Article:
In my depressed state I told myself, "I'm never coming back here again." And that's exactly what Satan wants me to think. He wants me to be isolated and vulnerable. But if I do that don't I let him steal the victory? The victory that Jesus won on the cross - a victory that is rightfully mine. And Jesus wants me to claim this victory. To be more than a conqueror. To defeat my negative self-image and get victory over my doubts.

Through this experience I have discovered that this side of me has always been there - albeit under the surface waiting to strike. So I make a choice to claim back that victory. I choose to not let negativity gain a foothold and thus allow the enemy a chance to strike. I choose Jesus. And so, having this knowledge,

[I] take captive every thought to make it obedient to Christ.
(2 Corinthians 10: 5b)

Sunday, 9 May 2010

Market Trip...

Earlier today I headed to the Ghanaian border to drop off my good friends Phil and Ali. They are celebrating their first wedding anniversary and are taking a well-deserved week-long vacation in Ghana. The border is a few kilometres past the main market and so a few friends and I decided to take the opportunity to go to the market after dropping off Phil and Ali.

Visits to the market are always interesting experiences that add to the adventure of living in West Africa. Today my friend Liz was offered an adorable baby. It's a sad reality that some young mothers do not want their little babies, and so they offer them to any young female 'yovo' (white person) who they think would give the child a better future. Liz declined the offer.

Another person we came across asked me what my nationality was, and so I said "I'm from South Africa." This created a scene of incredulous laughter as the man argued with me, implying that because I am white, I could not be African. I told him I was a 'yovo' African. He then maintained that I could not have been born in Africa, but must just 'live' there. I was unwavering. "No, I was born and raised my whole life in South Africa. I am an African!" We both parted our ways in laughter - him in disbelief and me just laughing at the hilarity of it all. Really, I can be white and African! A few minutes later and a few stalls down another man asked me if I was from Ghana, which was also rather entertaining.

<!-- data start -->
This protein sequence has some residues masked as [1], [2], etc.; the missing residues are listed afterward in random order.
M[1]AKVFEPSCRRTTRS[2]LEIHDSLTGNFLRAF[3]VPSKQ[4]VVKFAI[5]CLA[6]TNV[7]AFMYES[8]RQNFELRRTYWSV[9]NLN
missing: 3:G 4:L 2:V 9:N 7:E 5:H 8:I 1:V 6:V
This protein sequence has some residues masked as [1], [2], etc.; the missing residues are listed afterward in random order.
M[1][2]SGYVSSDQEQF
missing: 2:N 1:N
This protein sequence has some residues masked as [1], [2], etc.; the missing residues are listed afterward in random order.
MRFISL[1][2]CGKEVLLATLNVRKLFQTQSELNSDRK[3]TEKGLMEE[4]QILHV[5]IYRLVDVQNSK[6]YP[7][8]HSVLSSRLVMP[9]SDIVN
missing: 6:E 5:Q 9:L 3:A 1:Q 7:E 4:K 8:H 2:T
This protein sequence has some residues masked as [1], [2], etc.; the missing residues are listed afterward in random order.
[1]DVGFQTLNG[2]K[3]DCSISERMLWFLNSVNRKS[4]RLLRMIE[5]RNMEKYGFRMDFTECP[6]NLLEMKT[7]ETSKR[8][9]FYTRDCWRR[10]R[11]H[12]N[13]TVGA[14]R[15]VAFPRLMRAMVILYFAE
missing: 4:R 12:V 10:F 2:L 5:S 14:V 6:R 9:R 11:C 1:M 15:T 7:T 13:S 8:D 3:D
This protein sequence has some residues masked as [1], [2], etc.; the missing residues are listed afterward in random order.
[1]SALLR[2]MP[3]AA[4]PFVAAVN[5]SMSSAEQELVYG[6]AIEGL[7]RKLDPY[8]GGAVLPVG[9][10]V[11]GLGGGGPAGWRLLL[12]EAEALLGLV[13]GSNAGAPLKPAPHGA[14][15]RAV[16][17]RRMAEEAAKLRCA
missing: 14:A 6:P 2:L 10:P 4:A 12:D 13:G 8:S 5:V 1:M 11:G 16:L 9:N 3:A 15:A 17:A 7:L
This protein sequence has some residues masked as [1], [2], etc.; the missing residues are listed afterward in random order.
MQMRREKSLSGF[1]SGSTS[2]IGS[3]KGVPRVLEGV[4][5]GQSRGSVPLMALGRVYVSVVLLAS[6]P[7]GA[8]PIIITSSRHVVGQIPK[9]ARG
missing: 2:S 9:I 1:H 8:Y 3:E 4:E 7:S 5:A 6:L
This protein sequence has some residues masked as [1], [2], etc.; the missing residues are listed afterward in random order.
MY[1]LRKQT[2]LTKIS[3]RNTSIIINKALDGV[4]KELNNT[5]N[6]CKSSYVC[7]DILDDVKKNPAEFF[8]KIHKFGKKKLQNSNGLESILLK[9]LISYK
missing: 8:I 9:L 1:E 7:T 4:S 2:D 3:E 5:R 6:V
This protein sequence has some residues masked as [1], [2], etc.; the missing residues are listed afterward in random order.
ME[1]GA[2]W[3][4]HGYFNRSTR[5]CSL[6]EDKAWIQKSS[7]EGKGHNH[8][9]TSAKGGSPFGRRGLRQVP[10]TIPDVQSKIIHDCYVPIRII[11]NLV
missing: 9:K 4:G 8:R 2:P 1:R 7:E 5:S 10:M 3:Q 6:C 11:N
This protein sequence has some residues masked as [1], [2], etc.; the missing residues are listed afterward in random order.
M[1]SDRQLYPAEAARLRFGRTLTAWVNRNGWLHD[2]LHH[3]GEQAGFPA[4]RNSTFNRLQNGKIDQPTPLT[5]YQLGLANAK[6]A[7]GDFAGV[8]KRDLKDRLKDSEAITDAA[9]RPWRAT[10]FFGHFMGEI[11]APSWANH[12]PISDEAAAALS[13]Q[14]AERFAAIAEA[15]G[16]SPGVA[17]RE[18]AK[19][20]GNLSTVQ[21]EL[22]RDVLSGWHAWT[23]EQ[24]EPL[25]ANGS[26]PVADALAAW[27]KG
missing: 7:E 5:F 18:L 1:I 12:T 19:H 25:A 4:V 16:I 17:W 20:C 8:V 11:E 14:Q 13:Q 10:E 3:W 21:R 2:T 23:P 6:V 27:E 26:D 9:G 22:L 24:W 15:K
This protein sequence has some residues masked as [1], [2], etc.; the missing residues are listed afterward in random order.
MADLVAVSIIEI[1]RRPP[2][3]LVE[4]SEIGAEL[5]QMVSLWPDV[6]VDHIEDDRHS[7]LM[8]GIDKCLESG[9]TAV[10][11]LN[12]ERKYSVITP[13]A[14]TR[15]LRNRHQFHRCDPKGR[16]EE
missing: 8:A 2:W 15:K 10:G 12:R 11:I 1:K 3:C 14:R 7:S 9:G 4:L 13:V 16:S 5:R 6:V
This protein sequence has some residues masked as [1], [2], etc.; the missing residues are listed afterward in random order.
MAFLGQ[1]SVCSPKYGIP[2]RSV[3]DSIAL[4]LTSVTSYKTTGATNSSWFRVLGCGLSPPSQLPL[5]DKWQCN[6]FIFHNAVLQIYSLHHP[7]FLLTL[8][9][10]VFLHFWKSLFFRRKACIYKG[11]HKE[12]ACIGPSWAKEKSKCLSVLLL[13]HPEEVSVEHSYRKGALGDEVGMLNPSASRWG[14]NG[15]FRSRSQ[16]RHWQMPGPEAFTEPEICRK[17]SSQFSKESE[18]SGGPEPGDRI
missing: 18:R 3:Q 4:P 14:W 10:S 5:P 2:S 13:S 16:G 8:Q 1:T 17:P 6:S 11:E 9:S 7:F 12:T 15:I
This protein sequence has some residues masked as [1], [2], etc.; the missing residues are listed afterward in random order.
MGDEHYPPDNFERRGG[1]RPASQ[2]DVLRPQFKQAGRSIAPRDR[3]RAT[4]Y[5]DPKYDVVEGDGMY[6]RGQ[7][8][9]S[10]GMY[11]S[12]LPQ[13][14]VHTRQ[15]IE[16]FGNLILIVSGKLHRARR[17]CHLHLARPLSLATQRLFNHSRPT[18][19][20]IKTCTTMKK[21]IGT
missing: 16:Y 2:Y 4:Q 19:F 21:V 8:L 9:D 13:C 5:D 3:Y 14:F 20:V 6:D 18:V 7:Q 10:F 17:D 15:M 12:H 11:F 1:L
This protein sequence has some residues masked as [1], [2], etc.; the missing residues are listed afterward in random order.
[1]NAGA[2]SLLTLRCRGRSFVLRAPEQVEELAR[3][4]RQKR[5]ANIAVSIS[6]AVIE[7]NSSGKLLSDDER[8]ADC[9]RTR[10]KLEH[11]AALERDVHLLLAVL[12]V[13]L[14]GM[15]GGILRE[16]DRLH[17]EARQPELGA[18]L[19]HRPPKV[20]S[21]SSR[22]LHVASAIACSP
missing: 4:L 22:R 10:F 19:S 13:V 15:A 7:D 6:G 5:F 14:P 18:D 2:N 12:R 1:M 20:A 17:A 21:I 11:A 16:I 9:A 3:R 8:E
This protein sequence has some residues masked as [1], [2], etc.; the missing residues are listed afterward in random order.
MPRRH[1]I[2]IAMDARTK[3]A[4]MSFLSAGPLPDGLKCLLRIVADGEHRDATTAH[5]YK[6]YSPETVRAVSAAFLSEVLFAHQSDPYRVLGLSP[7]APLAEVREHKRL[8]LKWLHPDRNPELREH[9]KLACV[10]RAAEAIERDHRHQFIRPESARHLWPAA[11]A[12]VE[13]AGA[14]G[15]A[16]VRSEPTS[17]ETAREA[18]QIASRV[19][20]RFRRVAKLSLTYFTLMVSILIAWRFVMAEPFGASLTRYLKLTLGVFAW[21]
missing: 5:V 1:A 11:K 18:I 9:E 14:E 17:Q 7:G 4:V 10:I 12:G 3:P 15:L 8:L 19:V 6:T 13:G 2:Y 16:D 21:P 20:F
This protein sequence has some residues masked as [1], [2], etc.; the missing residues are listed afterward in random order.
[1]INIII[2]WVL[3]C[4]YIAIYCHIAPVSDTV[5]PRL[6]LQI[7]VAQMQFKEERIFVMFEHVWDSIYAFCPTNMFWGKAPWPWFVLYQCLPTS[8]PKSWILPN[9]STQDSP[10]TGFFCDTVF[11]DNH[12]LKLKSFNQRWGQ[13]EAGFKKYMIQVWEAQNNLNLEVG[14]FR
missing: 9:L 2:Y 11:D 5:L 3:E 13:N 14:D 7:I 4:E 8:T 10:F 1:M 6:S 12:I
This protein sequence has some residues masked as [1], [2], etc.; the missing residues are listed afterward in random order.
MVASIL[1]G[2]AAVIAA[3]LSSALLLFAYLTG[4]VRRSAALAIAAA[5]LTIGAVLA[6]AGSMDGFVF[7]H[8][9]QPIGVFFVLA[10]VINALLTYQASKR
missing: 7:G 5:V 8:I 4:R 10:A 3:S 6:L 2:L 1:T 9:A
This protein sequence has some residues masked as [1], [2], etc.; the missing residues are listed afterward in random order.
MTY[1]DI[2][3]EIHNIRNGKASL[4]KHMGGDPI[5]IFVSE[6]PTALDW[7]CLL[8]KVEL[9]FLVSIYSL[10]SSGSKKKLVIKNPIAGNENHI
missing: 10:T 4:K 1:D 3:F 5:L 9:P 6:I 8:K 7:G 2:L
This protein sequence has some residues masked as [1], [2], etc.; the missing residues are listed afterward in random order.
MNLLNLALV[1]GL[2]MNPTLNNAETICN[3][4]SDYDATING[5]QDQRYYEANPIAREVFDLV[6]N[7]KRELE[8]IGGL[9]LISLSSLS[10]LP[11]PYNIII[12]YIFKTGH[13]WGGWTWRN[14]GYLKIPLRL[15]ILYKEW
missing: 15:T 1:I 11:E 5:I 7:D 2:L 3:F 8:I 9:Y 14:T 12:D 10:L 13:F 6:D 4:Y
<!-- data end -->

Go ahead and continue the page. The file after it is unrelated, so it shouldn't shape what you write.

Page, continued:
Anyway, what is there to buy at the market? Well, pretty-much anything you can think of, from chickens to sandals, football (soccer) shirts to bottles of salted peanuts and everything in-between. Always good times browsing through an African market!

Thursday, 6 May 2010

Academy Science Fair...

Last night the Academy held a Science Fair to highlight what the students have been learning in their Science classes. It was interesting to browse through the displays and see the knowledge that the Academy is bestowing on young and eager minds. It was also particularly pleasing to read that each project had to have some form of biblical application. My friend Christina, the Science Teacher, did a great job in organising the exhibition. Here are some of the exhibits.

A couple of my friends took part in this experiment by staying up late in order to see if a lack of sleep makes one less alert during the day.

This was an interesting exhibit measuring the amount of bacteria in water. Would you drink toilet bowl water or water from the port? Well, it turns out that the port's water contains 25 times more e-coli than the toilet!

This experiment measured whether deodorant or hair-spray would propel a potato further. Hair-spray was the better choice.

This one looked at which material made a better parachute.

Which solar oven would cook an egg faster? The parabolic reflector oven was the better option, although both took a long time.

Science Teacher Christina (in pink on the right) oversees the exhibition.